Tuesday, April 5, 2005

Review: SARS Wars

  • Directed by Taweewat Wantha
  • Starring Thep Pho-Ngam, Suppakorn Kitsuwan, Phinlusuda Tunphairso, Lena Christensen, Somlek Sakdikul.
  • Released in Thailand in 2004, reviewed on Region 3 Thailand DVD with with English subtitles from Mangpong
  • Rating: 5/5

Zombies! Thai zombies! I'm all in favor of this. SARS Wars is over the top and silly, but for some reason, I really enjoyed it for its excellent performances and self-referential deprecation.

The story plays on the 2003 health scare that gripped Asia -- Severe Acute Respiratory Syndrome, or SARS. By the time the film came out, SARS had been eclipsed by bird flu, but that didn't detract from its entertainment value.

Somehow, a virus-infected insect from Africa lands in Thailand and transmits Sars, which turns people into sharp-toothed, frothing-at-the mouth zombies. Now I'm still pretty much a neophyte when it comes to zombies. I've seen the Evil Dead, Army of Darkness, Shaun of the Dead, 28 Days, Versus and the trailer for the remake of Dawn of the Dead. Out of all that, I have to say that the zombies created in SARS Wars were among the most terrifying and brutal. The sound effects accompanying them as they gnawed on their victims skulls was especially sickening. Crunch, crunch, crunch ...

The film opens with an animated sequence, showing the adventures of a super-hero swordfighting crimebuster, Master Thep, and his student. It's meant to be sort of a prologue, showing the hero getting his leg smashed by his student's motorcycle.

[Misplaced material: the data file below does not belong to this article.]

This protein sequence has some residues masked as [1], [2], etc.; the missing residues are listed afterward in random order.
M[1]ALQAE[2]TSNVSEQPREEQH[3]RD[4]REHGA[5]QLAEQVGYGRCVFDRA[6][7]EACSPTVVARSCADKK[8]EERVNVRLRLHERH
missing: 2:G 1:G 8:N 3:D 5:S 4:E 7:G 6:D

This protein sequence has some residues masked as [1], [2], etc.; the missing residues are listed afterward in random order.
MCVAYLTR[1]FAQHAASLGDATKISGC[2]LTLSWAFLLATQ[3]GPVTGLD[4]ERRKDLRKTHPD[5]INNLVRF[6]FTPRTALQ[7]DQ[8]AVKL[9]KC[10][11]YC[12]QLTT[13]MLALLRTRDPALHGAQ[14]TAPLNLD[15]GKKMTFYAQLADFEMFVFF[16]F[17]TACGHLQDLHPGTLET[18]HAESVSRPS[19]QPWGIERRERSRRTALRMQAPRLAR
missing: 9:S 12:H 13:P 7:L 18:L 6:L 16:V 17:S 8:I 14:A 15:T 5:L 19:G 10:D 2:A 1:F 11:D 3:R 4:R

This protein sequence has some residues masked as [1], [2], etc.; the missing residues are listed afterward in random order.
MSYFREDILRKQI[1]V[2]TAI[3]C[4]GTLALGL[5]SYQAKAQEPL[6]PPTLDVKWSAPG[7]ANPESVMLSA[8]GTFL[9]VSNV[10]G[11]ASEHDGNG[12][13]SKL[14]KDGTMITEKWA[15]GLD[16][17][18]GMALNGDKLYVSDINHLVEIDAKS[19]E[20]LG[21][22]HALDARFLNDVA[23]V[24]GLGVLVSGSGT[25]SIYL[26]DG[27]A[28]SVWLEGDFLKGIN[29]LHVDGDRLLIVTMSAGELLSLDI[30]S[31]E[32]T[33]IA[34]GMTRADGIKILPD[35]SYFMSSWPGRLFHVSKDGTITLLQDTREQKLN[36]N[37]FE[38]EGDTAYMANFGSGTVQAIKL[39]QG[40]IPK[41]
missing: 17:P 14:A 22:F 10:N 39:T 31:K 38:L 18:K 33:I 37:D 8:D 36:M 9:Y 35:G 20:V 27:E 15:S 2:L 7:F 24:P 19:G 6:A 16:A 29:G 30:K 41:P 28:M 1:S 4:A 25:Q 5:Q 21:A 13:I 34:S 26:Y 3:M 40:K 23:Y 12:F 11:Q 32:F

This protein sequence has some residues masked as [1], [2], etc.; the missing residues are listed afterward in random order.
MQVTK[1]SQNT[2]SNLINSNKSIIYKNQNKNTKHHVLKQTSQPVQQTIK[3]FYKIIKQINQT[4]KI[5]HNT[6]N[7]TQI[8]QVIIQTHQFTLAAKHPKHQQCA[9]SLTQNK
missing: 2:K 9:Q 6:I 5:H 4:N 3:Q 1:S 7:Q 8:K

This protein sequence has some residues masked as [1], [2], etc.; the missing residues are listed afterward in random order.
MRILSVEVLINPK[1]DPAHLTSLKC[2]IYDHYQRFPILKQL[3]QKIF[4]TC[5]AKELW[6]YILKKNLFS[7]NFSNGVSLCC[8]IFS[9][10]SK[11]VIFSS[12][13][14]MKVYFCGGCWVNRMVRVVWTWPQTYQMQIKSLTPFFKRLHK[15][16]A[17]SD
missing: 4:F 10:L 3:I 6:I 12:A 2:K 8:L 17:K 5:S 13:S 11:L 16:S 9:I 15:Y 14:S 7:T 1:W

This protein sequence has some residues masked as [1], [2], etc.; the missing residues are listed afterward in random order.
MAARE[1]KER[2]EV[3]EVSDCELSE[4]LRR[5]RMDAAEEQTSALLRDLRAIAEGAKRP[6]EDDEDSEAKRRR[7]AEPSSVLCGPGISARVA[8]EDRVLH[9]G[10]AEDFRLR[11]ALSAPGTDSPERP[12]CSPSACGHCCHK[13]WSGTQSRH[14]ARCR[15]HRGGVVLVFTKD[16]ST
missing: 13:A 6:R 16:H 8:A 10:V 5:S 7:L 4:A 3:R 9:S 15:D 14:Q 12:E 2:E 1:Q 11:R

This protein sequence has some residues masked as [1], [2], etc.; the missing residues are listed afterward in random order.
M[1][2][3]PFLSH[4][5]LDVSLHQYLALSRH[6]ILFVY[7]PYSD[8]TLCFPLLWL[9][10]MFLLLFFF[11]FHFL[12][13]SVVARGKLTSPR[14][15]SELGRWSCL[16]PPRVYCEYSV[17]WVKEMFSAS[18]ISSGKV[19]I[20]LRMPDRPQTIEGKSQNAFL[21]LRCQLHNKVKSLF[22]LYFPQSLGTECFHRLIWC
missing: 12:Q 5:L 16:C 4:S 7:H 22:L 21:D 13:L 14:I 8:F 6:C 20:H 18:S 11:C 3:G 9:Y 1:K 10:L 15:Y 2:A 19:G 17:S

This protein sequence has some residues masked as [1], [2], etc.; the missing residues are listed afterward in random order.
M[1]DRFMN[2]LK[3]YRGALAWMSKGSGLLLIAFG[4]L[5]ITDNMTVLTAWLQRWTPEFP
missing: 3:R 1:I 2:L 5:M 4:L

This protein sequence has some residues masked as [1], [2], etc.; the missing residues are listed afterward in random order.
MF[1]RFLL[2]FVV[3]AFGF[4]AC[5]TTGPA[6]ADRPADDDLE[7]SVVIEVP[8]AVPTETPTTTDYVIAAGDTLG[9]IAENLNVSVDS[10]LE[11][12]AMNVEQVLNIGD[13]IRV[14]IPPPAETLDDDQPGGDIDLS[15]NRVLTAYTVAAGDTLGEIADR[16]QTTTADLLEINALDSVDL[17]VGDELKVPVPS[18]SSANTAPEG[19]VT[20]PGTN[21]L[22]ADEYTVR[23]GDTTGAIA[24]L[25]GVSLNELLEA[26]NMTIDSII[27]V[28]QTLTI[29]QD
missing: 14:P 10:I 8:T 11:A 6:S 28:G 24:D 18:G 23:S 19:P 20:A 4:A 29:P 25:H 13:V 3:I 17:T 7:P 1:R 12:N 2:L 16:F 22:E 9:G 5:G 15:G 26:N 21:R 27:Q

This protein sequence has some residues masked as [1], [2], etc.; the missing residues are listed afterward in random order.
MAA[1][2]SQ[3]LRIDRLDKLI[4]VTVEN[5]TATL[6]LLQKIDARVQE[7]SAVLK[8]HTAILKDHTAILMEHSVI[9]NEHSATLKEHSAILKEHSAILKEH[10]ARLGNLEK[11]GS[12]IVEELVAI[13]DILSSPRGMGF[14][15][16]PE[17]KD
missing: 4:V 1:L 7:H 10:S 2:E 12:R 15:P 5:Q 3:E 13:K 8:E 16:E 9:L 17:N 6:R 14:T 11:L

Cut to present: A Catholic girls school. Okay, for the guys, we have some fetishes running wild here -- not only are the girls Asian, they are wearing short checkered Catholic girls' school skirts. One of the girls, Liu (Phinlusuda Tunphairso), is picked up by her driver. Along the way, he is distracted by a beautiful woman in a bikini by the side of the road. Then a guy in a bear suit (another fetish, if you can believe it, but not mine) is standing in the road and is struck by the car. It's all a ruse. The girl is kidnapped. And the girl in the bikini turns out to be a man (Somlek Sakdikul).

So the hero, Master Thep, is talked back into action to rescue the girl, on the condition he can give the mission to his new student, Krabi (Suppakorn Kitsuwan).

Meanwhile, the Sars fly has landed in Bangkok and has bitten prominent local television personality Andrew Biggs, who turns into a zombie and starts biting other people. This is occurring in the apartment building where the schoolgirl is being held hostage, so the two story threads meet here.

Add a dance club full of zombies, a zombie Persian kitty that is eaten by a python named Albert that turns into a giant CGI zombie snake (think Anacondas) as well as a flying baby zombie to the mix and it gets pretty crazy.

In addition, there's a nod to Star Wars with Master Thep's Green Tea super-sword (also possibly a reference to the Destiny Sword of Crouching Tiger) that is more of a light sabre (until the batteries die out).

The performances are excellent. First, there's the star Thep Po-Ngam, the bald-headed veteran comedian who's also directed a few comedy films. Though he's been in many films, this is the first I've seen him in (outside of Killer Tattoo) and I thoroughly enjoyed his characterisations. I'm now a fan.